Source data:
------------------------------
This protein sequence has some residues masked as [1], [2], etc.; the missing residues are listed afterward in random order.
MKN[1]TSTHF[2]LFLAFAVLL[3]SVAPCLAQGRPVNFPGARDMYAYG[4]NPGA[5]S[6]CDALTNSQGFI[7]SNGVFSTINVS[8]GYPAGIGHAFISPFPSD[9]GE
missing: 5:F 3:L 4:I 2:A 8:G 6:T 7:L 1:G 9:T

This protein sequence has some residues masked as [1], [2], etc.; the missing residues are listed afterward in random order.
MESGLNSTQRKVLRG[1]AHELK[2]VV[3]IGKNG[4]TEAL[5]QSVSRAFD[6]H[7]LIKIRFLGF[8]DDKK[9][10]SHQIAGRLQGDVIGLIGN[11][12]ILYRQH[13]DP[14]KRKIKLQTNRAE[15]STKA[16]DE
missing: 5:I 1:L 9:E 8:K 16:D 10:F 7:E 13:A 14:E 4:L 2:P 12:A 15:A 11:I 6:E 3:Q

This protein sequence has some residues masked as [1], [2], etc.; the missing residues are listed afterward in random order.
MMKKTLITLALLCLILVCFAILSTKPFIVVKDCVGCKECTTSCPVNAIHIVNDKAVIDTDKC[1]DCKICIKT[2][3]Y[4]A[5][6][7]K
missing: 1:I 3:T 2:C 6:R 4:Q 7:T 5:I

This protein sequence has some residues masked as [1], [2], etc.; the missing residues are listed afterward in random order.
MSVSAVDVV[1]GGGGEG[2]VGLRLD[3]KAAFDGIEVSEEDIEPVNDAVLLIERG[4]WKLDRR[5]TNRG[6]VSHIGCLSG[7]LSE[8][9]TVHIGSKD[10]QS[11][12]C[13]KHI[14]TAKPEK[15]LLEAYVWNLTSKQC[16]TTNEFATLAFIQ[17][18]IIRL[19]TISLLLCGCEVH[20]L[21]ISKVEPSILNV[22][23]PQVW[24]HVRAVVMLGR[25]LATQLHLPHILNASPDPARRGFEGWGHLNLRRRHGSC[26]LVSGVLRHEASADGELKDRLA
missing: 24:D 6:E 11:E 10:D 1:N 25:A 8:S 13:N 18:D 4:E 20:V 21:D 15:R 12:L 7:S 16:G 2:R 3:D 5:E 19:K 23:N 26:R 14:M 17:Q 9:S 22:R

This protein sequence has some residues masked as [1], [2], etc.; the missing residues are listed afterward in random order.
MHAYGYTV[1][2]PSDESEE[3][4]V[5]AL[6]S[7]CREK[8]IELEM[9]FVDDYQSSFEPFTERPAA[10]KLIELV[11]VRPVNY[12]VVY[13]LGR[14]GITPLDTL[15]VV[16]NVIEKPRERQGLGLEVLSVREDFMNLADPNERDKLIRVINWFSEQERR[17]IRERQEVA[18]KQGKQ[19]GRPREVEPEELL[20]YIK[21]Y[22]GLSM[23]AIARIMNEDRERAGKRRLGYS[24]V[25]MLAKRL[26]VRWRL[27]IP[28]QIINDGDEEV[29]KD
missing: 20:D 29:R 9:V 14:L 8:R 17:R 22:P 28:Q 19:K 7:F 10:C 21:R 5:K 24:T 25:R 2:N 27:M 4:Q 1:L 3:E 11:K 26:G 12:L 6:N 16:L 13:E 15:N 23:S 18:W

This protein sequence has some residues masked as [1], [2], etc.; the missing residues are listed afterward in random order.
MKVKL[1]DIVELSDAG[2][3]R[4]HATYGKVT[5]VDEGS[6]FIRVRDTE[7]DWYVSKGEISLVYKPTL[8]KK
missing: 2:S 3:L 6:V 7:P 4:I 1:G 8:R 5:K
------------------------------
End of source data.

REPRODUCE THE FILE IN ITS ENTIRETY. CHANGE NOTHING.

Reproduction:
This protein sequence has some residues masked as [1], [2], etc.; the missing residues are listed afterward in random order.
MKN[1]TSTHF[2]LFLAFAVLL[3]SVAPCLAQGRPVNFPGARDMYAYG[4]NPGA[5]S[6]CDALTNSQGFI[7]SNGVFSTINVS[8]GYPAGIGHAFISPFPSD[9]GE
missing: 5:F 3:L 4:I 2:A 8:G 6:T 7:L 1:G 9:T

This protein sequence has some residues masked as [1], [2], etc.; the missing residues are listed afterward in random order.
MESGLNSTQRKVLRG[1]AHELK[2]VV[3]IGKNG[4]TEAL[5]QSVSRAFD[6]H[7]LIKIRFLGF[8]DDKK[9][10]SHQIAGRLQGDVIGLIGN[11][12]ILYRQH[13]DP[14]KRKIKLQTNRAE[15]STKA[16]DE
missing: 5:I 1:L 9:E 8:K 16:D 10:F 7:E 13:A 14:E 4:L 2:P 12:A 15:A 11:I 6:E 3:Q

This protein sequence has some residues masked as [1], [2], etc.; the missing residues are listed afterward in random order.
MMKKTLITLALLCLILVCFAILSTKPFIVVKDCVGCKECTTSCPVNAIHIVNDKAVIDTDKC[1]DCKICIKT[2][3]Y[4]A[5][6][7]K
missing: 1:I 3:T 2:C 6:R 4:Q 7:T 5:I

This protein sequence has some residues masked as [1], [2], etc.; the missing residues are listed afterward in random order.
MSVSAVDVV[1]GGGGEG[2]VGLRLD[3]KAAFDGIEVSEEDIEPVNDAVLLIERG[4]WKLDRR[5]TNRG[6]VSHIGCLSG[7]LSE[8][9]TVHIGSKD[10]QS[11][12]C[13]KHI[14]TAKPEK[15]LLEAYVWNLTSKQC[16]TTNEFATLAFIQ[17][18]IIRL[19]TISLLLCGCEVH[20]L[21]ISKVEPSILNV[22][23]PQVW[24]HVRAVVMLGR[25]LATQLHLPHILNASPDPARRGFEGWGHLNLRRRHGSC[26]LVSGVLRHEASADGELKDRLA
missing: 24:D 6:E 11:E 10:D 1:N 25:A 8:S 13:N 18:D 4:E 20:V 21:D 15:R 12:L 7:S 16:G 2:R 3:D 5:E 19:K 23:N 26:R 14:M 17:Q 9:S 22:R

This protein sequence has some residues masked as [1], [2], etc.; the missing residues are listed afterward in random order.
MHAYGYTV[1][2]PSDESEE[3][4]V[5]AL[6]S[7]CREK[8]IELEM[9]FVDDYQSSFEPFTERPAA[10]KLIELV[11]VRPVNY[12]VVY[13]LGR[14]GITPLDTL[15]VV[16]NVIEKPRERQGLGLEVLSVREDFMNLADPNERDKLIRVINWFSEQERR[17]IRERQEVA[18]KQGKQ[19]GRPREVEPEELL[20]YIK[21]Y[22]GLSM[23]AIARIMNEDRERAGKRRLGYS[24]V[25]MLAKRL[26]VRWRL[27]IP[28]QIINDGDEEV[29]KD
missing: 20:D 29:R 9:V 14:L 8:R 17:R 22:P 28:Q 19:K 7:F 10:C 21:R 5:K 24:T 25:R 2:N 27:M 4:Q 1:L 3:E 11:K 26:G 12:L 6:N 16:L 13:E 15:N 23:S 18:W

This protein sequence has some residues masked as [1], [2], etc.; the missing residues are listed afterward in random order.
MKVKL[1]DIVELSDAG[2][3]R[4]HATYGKVT[5]VDEGS[6]FIRVRDTE[7]DWYVSKGEISLVYKPTL[8]KK
missing: 2:S 3:L 6:V 7:P 4:I 1:G 8:R 5:K